I can't help it - I'm just an old-fashioned girl. Technology has its rightful place in our lives, but a holiday in the back of beyond isn't one of them.

In other news - we are quickly moving towards exchanging contracts on the new house (please keep everything crossed for us) and our vet says that the dog is too fat and has to lose 2 kilos. I'm actually quite embarrassed by that last one.


pat said...

hehe..that was funy; true but funny

Gypsy said...

Glad to see a post from you and as always it was as funny as hell. Also happy that you are no longer being sick and that you enjoyed the break away once you finally got there.

I won't even go in the same car with my husband if we don't know where we're going and as for Bossy Britches on the dash, I can see her hurtling out the window at around 80 miles an hour. There's only room for one bitch in our family and that's me....smiles sweetly and goes on her way....

Melissaria said...

Pat: Yes, the stuff of Sat Nav comedy sketches everywhere. It's funny because it's so very true!

Gypsy: Thanks, I'm still very tired, but getting better - just have to get lots bigger now! I might tkae up your scheme - make sure I know the way before we even start the journeys in future - not very trusting, but probably safer. The sheep I can handle, but who knows what we might find next time!

EmmaK said...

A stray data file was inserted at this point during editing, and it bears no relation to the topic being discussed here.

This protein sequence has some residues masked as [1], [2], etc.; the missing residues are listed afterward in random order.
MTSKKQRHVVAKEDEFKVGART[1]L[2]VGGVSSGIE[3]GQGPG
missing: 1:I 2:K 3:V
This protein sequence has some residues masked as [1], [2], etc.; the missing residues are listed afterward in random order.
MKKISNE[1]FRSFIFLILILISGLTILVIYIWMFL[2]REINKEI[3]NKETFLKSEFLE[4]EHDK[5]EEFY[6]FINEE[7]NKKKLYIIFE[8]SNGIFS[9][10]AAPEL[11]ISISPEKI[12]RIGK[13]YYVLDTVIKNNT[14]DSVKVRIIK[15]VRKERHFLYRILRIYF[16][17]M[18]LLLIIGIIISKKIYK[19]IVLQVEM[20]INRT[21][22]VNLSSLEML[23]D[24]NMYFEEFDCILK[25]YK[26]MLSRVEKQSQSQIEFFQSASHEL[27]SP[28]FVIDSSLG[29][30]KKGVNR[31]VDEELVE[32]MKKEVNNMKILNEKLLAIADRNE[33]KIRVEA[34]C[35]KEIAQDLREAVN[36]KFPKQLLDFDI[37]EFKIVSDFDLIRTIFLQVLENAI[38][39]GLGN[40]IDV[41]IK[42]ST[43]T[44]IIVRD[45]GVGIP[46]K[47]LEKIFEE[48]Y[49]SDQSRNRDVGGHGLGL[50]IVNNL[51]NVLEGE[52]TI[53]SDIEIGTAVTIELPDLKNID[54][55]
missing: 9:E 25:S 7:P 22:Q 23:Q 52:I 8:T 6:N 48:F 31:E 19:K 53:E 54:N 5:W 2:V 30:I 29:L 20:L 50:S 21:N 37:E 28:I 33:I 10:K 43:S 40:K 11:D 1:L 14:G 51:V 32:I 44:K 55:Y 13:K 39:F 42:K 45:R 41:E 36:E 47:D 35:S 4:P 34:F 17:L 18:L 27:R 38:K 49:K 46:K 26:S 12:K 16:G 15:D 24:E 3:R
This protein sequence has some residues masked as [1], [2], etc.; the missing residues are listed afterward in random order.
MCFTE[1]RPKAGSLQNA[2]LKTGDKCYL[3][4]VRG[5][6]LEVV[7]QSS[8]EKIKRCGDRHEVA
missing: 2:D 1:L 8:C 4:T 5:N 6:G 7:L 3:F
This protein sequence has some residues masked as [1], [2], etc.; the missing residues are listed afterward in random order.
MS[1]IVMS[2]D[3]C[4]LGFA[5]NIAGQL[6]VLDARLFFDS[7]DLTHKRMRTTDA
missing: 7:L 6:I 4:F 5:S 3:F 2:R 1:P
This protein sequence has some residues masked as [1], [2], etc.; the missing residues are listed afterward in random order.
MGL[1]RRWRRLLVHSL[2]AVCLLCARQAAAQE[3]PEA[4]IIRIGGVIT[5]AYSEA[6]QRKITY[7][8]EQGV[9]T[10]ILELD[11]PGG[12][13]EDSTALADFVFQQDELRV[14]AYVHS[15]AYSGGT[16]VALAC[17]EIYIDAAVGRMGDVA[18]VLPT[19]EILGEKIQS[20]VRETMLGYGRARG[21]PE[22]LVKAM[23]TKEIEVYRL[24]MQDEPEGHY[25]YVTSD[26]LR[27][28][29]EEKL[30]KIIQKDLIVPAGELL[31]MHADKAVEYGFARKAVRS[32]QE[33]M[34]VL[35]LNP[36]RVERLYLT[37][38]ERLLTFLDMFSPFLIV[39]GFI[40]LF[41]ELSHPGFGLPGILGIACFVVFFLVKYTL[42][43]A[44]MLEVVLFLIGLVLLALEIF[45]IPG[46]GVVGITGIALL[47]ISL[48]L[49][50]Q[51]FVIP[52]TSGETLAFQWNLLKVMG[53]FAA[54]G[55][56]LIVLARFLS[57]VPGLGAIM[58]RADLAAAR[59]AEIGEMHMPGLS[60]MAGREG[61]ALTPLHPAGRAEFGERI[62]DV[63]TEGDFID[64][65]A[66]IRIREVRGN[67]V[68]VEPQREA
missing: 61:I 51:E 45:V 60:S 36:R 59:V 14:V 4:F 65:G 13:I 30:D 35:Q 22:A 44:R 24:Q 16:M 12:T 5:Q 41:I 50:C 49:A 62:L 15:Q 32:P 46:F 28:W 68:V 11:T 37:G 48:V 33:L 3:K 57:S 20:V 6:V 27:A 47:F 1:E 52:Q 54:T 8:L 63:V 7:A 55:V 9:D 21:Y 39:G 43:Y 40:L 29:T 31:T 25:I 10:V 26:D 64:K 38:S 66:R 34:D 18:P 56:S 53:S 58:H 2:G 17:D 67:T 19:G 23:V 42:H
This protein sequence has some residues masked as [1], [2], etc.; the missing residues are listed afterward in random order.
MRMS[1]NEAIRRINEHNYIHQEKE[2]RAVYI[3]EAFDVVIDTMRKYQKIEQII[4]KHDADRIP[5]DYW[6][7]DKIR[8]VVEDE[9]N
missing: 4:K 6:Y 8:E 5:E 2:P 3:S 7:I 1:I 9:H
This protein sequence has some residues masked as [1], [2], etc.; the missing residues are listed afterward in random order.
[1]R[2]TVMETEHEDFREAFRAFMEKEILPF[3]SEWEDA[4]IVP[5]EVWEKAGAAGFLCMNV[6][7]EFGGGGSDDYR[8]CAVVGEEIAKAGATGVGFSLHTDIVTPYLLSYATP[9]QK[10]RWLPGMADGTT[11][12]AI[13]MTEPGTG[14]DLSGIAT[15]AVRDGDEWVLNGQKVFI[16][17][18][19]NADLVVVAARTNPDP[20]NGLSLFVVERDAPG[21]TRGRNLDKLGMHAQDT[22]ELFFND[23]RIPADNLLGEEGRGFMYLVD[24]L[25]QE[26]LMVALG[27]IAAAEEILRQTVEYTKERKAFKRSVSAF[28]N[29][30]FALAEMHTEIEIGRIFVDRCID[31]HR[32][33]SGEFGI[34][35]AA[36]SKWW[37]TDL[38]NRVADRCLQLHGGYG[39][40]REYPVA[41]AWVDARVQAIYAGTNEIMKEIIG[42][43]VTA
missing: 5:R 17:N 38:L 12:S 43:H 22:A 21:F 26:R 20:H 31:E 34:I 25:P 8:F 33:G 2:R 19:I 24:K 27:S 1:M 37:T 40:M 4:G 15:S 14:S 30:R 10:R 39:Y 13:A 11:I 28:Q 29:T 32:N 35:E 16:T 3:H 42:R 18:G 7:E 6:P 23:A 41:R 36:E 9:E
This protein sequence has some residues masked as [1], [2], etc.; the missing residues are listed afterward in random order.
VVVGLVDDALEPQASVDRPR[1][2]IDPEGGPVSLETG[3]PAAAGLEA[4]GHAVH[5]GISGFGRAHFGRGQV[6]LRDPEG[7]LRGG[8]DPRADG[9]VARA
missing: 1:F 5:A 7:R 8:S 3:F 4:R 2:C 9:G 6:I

Hi, glad to see you're back on the blogosphere and no longer using your loo as a vomitarium.

I don't know an iPod from an iPhone but I would quite like one of those SatNavs as I am absolutely hopeless with directions.

Helga Hansen said...

I'm laughing... because I can so get with you on everything. I also love my MP3 player, but there are times when hearing Paul McKenna wanting to lull me to sleep while I am driving being not a good idea!!

And what is this thing about the co-dependence with SatNav?? I don't have one, I've never used one, and I never, ever want one!! Give me a map any day! I'm always chortling when I read in the papers, or watch an item on telly about some sap of a driver who allowed themselves to be directed onto a railway line/stuck under a low-lying bridge/trapped in a very narrow lane... for heaven's sake!! Just because that disembodied voice said you could go there doesn't mean you blindly follow her directions!!

Glad to know that you're feeling better too!! :D

Melissaria said...

EmmaK: Well I'm still being pretty crap with the blogging; imminent house move now taking all available energy, but we are getting there. The satnavs are very useful in an urban situation, but you should NEVER trust them if you can see a)green grass b)the sea, c) sheep or cows.

Helga: I don't know what it is about the satnav that switches off the part of the drivers brain that pays attention to where they are and which way they is very scary! I even ended up doubting myself as to whether the M6 was in fact the right way home, despite the fact that I've driven that way for over 10 years! (We had the Motorway option turned off...). Only useful if you're in a town and really don't know where you're going!

Maria said...

I knew there was a reason why I hate to travel anywhere.

moi said...

I love to travel, but hate to fly and car trips make me antsy, not to mention sick as a dog if I glance at the map for even 2.4 seconds. Ergo, all fingers and toes crossed for the fucking Finns to hurry up already and figure out teleportation.

Ms Robinson said...

Hi Melissaria, hope the sick feeling is well and truly over: evidently hubby is not well and truly over his technology fetish.

Anonymous said...

Hail! from a fellow semi-Luddite here! All this blind trust in a little black box (computers of all sorts, in all sorts of places) when there is a perfectly functional mechanical way to "do it" that has served well for years - I don't get it at all!